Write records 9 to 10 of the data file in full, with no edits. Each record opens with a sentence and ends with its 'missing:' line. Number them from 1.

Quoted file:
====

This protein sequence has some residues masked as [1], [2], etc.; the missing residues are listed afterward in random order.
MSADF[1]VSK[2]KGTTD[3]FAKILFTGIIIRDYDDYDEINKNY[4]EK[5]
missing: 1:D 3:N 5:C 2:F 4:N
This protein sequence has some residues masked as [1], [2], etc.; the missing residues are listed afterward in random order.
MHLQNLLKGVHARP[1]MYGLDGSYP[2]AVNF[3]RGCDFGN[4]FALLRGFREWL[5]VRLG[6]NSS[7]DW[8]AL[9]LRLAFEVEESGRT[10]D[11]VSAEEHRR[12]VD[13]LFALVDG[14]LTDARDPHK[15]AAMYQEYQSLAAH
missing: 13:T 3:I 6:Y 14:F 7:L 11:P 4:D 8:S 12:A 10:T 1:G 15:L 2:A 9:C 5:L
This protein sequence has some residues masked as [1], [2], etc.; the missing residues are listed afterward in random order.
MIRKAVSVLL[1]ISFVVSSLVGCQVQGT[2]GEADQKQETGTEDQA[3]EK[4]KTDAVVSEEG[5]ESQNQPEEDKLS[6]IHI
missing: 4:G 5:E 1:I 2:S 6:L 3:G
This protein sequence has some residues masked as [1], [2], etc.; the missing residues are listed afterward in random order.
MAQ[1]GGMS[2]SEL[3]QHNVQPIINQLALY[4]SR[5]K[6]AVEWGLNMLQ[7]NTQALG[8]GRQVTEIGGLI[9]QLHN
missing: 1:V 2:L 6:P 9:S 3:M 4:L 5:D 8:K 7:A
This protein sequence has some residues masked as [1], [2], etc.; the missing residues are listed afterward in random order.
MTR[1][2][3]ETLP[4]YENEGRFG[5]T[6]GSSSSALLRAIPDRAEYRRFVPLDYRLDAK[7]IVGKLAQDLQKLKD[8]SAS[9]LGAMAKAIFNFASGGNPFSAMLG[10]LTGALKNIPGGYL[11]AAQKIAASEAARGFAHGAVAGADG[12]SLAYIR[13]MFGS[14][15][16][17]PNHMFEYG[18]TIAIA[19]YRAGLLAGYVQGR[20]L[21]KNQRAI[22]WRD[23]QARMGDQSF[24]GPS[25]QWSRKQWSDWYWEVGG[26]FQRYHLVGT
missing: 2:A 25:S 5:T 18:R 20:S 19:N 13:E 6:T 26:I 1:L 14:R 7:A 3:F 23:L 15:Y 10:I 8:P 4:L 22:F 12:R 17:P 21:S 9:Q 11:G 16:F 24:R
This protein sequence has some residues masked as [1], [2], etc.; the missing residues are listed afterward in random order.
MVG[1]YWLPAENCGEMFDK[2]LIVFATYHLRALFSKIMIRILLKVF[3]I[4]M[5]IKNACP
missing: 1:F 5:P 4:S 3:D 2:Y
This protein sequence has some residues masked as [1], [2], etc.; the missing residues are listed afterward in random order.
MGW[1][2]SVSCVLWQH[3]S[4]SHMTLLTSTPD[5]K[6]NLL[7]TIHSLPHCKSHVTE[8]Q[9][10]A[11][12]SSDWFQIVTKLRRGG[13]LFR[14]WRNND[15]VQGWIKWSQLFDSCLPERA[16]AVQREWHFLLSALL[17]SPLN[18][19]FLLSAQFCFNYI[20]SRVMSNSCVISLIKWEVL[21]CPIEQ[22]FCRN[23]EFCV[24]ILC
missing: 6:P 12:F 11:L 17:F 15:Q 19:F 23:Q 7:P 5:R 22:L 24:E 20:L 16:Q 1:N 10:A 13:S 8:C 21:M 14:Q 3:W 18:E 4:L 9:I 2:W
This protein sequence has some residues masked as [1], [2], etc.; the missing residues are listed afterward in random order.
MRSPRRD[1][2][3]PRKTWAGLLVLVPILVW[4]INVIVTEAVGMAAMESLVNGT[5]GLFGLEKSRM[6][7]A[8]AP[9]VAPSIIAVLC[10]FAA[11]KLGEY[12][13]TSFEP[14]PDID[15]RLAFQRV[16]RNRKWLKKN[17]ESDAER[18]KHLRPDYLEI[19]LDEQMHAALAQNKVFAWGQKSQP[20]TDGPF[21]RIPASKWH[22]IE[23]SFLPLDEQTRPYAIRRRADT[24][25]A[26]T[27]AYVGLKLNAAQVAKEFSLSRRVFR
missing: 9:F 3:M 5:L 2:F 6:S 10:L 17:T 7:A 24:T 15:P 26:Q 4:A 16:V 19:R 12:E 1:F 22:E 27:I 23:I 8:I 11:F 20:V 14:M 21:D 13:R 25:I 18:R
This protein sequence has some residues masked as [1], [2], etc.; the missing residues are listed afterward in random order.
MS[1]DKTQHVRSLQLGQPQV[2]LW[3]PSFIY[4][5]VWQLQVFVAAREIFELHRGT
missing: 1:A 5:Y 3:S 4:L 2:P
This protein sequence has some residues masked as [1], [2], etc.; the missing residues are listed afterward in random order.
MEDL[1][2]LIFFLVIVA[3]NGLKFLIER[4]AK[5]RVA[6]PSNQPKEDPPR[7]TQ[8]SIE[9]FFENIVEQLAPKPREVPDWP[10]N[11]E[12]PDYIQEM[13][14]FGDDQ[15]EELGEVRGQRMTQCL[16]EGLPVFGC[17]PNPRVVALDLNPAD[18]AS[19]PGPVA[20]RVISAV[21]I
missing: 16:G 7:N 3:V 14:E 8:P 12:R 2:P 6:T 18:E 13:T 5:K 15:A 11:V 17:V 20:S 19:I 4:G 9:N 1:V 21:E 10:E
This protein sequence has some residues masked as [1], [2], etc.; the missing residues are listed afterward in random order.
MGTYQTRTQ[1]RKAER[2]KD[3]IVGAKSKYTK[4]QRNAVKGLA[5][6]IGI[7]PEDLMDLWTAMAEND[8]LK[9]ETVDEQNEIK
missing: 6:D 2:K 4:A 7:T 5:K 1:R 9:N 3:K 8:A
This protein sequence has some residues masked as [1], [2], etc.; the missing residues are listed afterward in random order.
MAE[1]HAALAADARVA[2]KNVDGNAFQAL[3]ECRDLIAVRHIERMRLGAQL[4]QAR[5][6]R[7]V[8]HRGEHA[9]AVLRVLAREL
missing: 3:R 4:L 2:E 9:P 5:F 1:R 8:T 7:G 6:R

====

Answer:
This protein sequence has some residues masked as [1], [2], etc.; the missing residues are listed afterward in random order.
MS[1]DKTQHVRSLQLGQPQV[2]LW[3]PSFIY[4][5]VWQLQVFVAAREIFELHRGT
missing: 1:A 5:Y 3:S 4:L 2:P
This protein sequence has some residues masked as [1], [2], etc.; the missing residues are listed afterward in random order.
MEDL[1][2]LIFFLVIVA[3]NGLKFLIER[4]AK[5]RVA[6]PSNQPKEDPPR[7]TQ[8]SIE[9]FFENIVEQLAPKPREVPDWP[10]N[11]E[12]PDYIQEM[13][14]FGDDQ[15]EELGEVRGQRMTQCL[16]EGLPVFGC[17]PNPRVVALDLNPAD[18]AS[19]PGPVA[20]RVISAV[21]I
missing: 16:G 7:N 3:V 14:E 8:P 12:R 2:P 6:T 18:E 13:T 5:K 15:A 11:V 17:V 20:S 19:I 4:G 9:N 1:V 21:E 10:E